LISTEN: "People are lying to themselves in both parties"

The 2016 election "was a choice between two really bad candidates," says author Tom Nichols

By Chauncey DeVega

Senior Writer

Published August 1, 2017 5:00PM (EDT)

Donald Trump; Tom Nichols; Hilary Clinton (Getty/Olivier Douliery/Chip Somodevilla/Harvard)
Donald Trump; Tom Nichols; Hilary Clinton (Getty/Olivier Douliery/Chip Somodevilla/Harvard)

Professor Tom Nichols joined me recently for a conversation on this week’s edition of “The Chauncey DeVega Show.” He is the author of the new book “The Death of Expertise: The Campaign Against Established Knowledge and Why It Matters.”

In our conversation, Nichols shared his insights about how the election of Donald Trump is part of a larger cultural problem in America with greed and ignorance, the allure of conspiracy theories, the power of anti-intellectualism and the ways that the internet has led to a lack of respect for true expertise and knowledge.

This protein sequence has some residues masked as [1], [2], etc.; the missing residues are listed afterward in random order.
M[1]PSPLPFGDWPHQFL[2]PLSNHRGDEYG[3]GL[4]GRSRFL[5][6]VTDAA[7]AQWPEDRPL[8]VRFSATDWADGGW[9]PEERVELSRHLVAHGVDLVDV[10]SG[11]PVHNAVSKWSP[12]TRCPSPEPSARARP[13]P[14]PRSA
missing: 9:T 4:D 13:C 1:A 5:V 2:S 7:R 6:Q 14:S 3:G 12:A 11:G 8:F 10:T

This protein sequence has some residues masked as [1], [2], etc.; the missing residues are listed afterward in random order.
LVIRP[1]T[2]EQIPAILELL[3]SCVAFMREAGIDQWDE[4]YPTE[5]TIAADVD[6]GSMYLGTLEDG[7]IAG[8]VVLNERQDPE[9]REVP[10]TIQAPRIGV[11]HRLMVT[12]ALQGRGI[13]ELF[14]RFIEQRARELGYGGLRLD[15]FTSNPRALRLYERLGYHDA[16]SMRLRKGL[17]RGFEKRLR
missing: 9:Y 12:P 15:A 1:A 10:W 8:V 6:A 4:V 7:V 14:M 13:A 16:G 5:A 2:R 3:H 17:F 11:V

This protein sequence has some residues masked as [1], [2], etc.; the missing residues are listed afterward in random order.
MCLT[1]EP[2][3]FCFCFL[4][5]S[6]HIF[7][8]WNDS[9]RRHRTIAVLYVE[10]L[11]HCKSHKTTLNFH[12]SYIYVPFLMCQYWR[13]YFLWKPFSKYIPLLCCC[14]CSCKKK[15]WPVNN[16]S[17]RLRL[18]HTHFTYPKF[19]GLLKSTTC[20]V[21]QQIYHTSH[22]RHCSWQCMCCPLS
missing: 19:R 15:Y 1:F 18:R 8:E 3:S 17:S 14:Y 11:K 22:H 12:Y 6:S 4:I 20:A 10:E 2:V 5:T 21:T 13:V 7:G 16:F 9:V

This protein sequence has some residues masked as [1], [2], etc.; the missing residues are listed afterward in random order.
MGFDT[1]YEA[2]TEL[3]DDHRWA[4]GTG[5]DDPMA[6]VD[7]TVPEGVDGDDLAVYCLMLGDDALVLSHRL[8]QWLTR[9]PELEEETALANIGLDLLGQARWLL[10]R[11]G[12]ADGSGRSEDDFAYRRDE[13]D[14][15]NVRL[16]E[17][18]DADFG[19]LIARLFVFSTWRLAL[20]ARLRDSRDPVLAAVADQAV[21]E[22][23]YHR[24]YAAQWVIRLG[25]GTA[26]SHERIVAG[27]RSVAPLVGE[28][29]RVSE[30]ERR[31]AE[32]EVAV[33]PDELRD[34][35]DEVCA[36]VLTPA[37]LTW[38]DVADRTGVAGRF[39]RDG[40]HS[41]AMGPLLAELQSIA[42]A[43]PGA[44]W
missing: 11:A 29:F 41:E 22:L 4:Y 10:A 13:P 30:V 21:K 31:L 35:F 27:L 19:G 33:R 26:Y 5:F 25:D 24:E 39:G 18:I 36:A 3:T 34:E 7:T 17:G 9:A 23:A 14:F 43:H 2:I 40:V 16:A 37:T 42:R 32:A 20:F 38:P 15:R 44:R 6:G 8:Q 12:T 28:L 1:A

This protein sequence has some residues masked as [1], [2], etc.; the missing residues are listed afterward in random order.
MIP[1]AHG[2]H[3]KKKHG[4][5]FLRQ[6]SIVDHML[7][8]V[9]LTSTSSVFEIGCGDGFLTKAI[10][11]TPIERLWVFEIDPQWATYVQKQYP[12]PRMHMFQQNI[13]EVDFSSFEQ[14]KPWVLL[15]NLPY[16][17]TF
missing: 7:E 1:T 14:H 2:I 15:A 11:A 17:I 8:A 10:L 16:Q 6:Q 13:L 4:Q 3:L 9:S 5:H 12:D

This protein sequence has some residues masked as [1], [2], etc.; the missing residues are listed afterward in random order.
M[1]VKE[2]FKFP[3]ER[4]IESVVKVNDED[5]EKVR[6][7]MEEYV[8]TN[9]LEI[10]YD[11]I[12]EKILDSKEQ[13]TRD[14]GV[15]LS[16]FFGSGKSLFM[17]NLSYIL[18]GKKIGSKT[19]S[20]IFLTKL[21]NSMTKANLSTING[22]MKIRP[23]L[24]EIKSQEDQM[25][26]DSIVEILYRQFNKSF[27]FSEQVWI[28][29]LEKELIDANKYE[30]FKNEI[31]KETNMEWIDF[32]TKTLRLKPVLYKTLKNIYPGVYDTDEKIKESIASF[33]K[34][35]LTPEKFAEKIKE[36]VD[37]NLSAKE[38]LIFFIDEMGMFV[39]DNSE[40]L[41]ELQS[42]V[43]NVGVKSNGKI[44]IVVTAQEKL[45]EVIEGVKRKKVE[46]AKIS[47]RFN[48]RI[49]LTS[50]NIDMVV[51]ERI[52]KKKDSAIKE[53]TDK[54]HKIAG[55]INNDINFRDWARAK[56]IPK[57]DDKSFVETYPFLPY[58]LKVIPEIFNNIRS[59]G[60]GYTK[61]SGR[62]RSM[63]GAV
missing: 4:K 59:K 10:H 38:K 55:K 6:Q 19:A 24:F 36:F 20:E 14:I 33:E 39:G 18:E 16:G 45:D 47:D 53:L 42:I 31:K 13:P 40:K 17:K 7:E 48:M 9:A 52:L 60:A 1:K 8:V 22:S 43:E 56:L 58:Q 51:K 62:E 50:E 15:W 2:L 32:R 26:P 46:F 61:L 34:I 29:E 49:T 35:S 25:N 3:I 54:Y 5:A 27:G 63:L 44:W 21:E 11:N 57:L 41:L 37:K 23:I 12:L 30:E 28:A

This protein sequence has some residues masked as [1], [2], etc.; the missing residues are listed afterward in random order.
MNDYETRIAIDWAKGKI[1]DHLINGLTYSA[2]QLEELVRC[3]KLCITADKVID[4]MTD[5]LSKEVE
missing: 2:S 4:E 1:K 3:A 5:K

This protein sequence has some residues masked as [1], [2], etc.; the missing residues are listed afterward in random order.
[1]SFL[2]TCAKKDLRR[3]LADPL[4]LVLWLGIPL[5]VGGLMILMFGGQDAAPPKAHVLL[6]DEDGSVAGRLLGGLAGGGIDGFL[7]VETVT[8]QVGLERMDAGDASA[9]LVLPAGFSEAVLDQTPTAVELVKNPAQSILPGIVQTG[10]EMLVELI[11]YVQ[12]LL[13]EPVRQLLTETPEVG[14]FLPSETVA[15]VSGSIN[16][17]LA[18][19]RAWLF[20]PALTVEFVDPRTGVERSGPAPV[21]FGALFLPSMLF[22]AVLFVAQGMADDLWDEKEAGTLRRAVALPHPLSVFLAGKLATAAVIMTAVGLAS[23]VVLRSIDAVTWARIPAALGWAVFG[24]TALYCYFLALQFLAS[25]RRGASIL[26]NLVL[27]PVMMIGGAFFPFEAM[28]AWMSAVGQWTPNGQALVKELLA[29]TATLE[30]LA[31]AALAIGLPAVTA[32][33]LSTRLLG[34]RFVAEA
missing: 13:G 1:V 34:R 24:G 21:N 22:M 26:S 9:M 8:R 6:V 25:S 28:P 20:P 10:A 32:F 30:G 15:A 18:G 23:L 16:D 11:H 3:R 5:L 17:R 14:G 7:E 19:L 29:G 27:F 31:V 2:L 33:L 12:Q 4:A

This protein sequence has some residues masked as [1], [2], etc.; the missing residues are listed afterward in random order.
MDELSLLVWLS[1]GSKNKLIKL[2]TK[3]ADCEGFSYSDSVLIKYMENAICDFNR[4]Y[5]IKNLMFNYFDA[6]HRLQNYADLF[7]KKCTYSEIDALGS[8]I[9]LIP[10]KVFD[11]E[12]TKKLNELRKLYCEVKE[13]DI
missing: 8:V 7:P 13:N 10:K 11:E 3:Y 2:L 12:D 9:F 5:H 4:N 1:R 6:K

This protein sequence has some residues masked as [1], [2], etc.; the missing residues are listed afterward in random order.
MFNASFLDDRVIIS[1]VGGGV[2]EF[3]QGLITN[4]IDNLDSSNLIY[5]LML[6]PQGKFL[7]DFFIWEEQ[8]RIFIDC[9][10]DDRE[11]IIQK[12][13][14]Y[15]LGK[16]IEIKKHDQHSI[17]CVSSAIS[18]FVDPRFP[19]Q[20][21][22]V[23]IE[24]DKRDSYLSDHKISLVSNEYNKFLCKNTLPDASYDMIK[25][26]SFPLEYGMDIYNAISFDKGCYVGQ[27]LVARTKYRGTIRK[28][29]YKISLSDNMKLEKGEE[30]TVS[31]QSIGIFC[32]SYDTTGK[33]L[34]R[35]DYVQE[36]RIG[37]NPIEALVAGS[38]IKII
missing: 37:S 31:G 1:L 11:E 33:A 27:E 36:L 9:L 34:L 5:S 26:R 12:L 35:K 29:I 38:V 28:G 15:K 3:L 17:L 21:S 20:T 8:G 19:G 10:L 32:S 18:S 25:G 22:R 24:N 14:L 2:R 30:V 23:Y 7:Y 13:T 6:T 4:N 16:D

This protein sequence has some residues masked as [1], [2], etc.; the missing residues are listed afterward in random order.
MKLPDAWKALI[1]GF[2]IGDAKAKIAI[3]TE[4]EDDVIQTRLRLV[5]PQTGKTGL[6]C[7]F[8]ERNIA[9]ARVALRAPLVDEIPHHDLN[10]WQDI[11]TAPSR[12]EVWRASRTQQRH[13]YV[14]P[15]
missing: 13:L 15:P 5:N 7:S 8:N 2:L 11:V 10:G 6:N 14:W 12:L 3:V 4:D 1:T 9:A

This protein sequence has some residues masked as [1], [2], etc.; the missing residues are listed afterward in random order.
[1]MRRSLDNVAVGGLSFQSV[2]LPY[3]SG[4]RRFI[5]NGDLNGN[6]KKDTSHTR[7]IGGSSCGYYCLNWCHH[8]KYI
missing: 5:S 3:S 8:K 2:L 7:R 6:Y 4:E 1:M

"The commodification of knowledge has vulgarized our taste in knowledge, the same way that the fast food revolution vulgarized our taste in food. We’ve become childlike in our expectations of how we learn things," Nichols told me.

"This is where technology is a problem. The way we surf the internet is, in fact, reordering the neurons in our brain. Children are now learning not to read, they’re learning to search and scan and take visual cues off a screen. It makes their tolerance for reading lower and lower and lower. I’ve taught at a half a dozen universities, and the one thing I’ve noticed is that the students’ capacity for sustained reading has been dropping, practically in a straight line."

During this week's episode of the podcast, historian John Broich also stops by to share his thoughts about Christopher Nolan's new movie "Dunkirk."

You’ll also hear my thoughts about Donald Trump's recent very special week where he told Boy Scouts about his very rich friend's orgy on a yacht, encouraged America's out of control police to brutalize black and brown people (i.e. "suspects"), and shared torture porn stories about how drug gangs are ravaging good and innocent (white) American women.

By Chauncey DeVega

Chauncey DeVega is a senior politics writer for Salon. His essays can also be found at He also hosts a weekly podcast, The Chauncey DeVega Show. Chauncey can be followed on Twitter and Facebook.

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